Monthly data released during August 2023 was mixed. The US economy is still growing, the labor market is cooling, but only slowly for now. The Fed is keeping the door open to further rate hikes. Overall, data released on US GDP growth in the second quarter supports a picture of a still strong US economy, despite the Fed’s rate hike. Real retail sales, after rising during the first quarter, remained at a positive growth rate in the second quarter and into the early part of the third quarter. The labor market, which is still the strongest in 50 years, is responsible for the fact that sales are only 0.1% lower year-on-year, although the first signs of its cooling can already be traced in the numbers. Core PCE inflation slowed to +0.2% month-on-month in June, which was its lowest value this year. Having reached +0.5% month-to-month in January and +0.33% monthly average in the following 4 months with minimal volatility, it has added more than 2% in the first half of the year. The good news is that the price growth of market services slowed further in recent months, reaching +0.8% in the last quarter (it was still +1.3% in the first half of the year). Whether this is permanent disinflation or not cannot be said yet. The tight labor market and the gigantic budget deficit suggest that it is not. The US Federal Reserve did not meet in August. Let’s recall that in July, after the previous short pause in June, it raised rates to the highest value in 22 years (to the range of 5.25-5.5%). In its post-meeting minutes, the Fed said inflation remains “elevated,” job creation has been “robust” in recent months and economic activity continues to “grow at a modest pace.” Looking ahead to the next meeting, the Fed said it will carefully monitor and evaluate the data and make decisions based on it. The president of the Boston Fed, Susan Collins, then admitted during August that rates may still have to rise. And the door to further rate hikes was similarly left ajar by Fed President Jay Powell at the regular meeting in Jackson Hole. restrictive policy for as long as necessary to ensure that inflation is consistently close to the inflation target’.

The economy in the EU grew in the second quarter, but leading indicators, especially for companies, indicate significant economic weakness in the coming months. The question is whether or to what extent they can be trusted. The dynamics of core inflation remain high. According to preliminary information, the quarter-on-quarter growth rate of GDP reached +0.3% in the 2nd quarter of 2023, which means that the economy grew by 0.6% year-on-year. Spain, whose economy grew by 0.4% quarter-on-quarter, did particularly well, as did France, which added 0.5% quarter-on-quarter in the second quarter. After two previous quarters of slight decline, the German economy stagnated in the second quarter of this year, the Italian economy fell by 0.3% after a strong first quarter. Finally, retail sales in the second quarter, despite the -0.2% month-on-month decrease in June, rose by a total of 0.4% quarter-on-quarter. Germany +1.9% quarter-on-quarter and France +1.9% quarter-on-quarter contributed the most to this among large economies. Italy was negative by -0.7% quarter-on-quarter and Spain -1.1% quarter-on-quarter. Year-on-year, retail sales were down 1.4% at the end of the second quarter, which is an excellent result given the circumstances of high inflation. This is due to the strong labor market. The unemployment rate was near historic lows throughout the first half of 2023. The average value reached 6.5%. In June and July, the unemployment rate fell to a historic low of 6.4%. The lowest unemployment rate among large countries is still in Germany at 2.9%, while the highest is in Spain at 11.6%. To the displeasure of the ECB, quite understandably given the state of the labor market, wages continue to rise. The year-on-year pace of total and core inflation reached +5.3% in August. The ECB did not meet in August, in July it increased rates by another 0.25% to the highest value since 2001 (ie the deposit rate to 3.75%). There was also a “promise” from Lagarde that the ECB would continue to monitor the data and make decisions based on it. The post-meeting press was relatively more dovish than at past meetings, where the ECB repeatedly argued that there was only one way for rates to go, and that was up. At the July meeting, on the other hand, Lagarde said that at the September meeting, rates could go up or remain unchanged. The decision on the further direction of rates will not be easy, as the signals are different.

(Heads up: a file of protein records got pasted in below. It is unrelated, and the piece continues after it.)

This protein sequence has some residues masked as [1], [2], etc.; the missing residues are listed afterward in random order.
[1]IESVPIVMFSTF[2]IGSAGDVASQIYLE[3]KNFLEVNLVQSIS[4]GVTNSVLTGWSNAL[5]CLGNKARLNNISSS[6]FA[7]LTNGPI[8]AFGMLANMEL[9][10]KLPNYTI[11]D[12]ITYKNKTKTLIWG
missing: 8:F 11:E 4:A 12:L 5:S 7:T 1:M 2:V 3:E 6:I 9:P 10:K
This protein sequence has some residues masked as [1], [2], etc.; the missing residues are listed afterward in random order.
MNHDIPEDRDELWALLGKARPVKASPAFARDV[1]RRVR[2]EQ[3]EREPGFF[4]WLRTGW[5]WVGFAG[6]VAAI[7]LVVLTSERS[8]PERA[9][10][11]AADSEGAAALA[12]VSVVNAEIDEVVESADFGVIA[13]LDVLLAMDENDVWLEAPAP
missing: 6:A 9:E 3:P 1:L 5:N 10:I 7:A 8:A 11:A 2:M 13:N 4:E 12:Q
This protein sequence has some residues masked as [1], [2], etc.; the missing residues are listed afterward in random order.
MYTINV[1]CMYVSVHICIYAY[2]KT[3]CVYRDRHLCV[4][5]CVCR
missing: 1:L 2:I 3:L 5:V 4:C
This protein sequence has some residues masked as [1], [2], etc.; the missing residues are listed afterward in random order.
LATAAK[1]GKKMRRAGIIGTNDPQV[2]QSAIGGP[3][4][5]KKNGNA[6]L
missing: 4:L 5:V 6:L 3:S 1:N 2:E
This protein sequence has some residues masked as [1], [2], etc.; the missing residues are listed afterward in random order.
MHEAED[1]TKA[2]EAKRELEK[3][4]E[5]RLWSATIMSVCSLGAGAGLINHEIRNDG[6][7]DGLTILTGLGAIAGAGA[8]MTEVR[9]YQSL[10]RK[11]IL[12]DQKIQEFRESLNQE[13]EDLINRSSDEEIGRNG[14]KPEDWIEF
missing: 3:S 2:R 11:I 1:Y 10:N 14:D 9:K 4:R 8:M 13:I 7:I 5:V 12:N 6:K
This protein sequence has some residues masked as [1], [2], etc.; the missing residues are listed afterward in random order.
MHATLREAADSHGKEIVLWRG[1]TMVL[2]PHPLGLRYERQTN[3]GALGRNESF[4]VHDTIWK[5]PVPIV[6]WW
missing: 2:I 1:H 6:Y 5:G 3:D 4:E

Inflation fell to 8.8% in July. In August, it was 8.5%, while the milder drop in year-on-year inflation was related to the rise in fuel prices. The updated data for the 2nd quarter confirmed a quarter-on-quarter GDP growth of 0.1%, and after a long time, household consumption also showed quarter-on-quarter growth. Slightly stronger household consumption, as well as the persistence of the koruna above the level of CZK 24 per euro, will allow the CNB to maintain its negative stance on the issue of an early interest rate cut. Household demand is improving, wages continue to grow relatively quickly. According to the second estimate, GDP growth in the second quarter reached +0.1% quarter-on-quarter. According to the structure published in August, in addition to fixed investments, the aforementioned household demand also contributed to the growth, which increased quarter-on-quarter for the first time since the end of 2021, namely by 0.3%. The unemployment rate in the Czech Republic is the lowest in the EU. Thanks to this, strong wage growth continues. Interestingly, wages in industry rose by 9.1% year-on-year in June, and in construction by 9.9%, with only a minimal drop in employment. For the entire economy, wages increased by 7.7% year-on-year in the 2nd quarter of 2023. Czech consumer inflation in its core component added 0.97% in July, and 1.6% in the last three months. Even though the beginning of summer is under the influence of the usual seasonality associated with holiday prices, the cumulative inflation for June and July, which amounted to +1.5%, is significantly stronger than it was in times when the Czech economy had no problem meeting the inflation target. To give you an idea, the average inflation for June and July in 2007-2019 was just +0.5%. At the CNB meeting in August, rates remained unchanged. No one voted for rate hikes. However, in the minutes of the meeting, there was concern again about “wage development and the labor market, which the Bank Board described as continuing to be very overheated and generating a whole range of pro-inflationary risks.” in the third quarter of this year” and said that its members “agree that the risk of monetary policy being too tight is clearly lower than the risk of monetary policy being too tight in the sense of premature easing”. In other words, the CNB wants to keep rates at 7% for a longer period of time.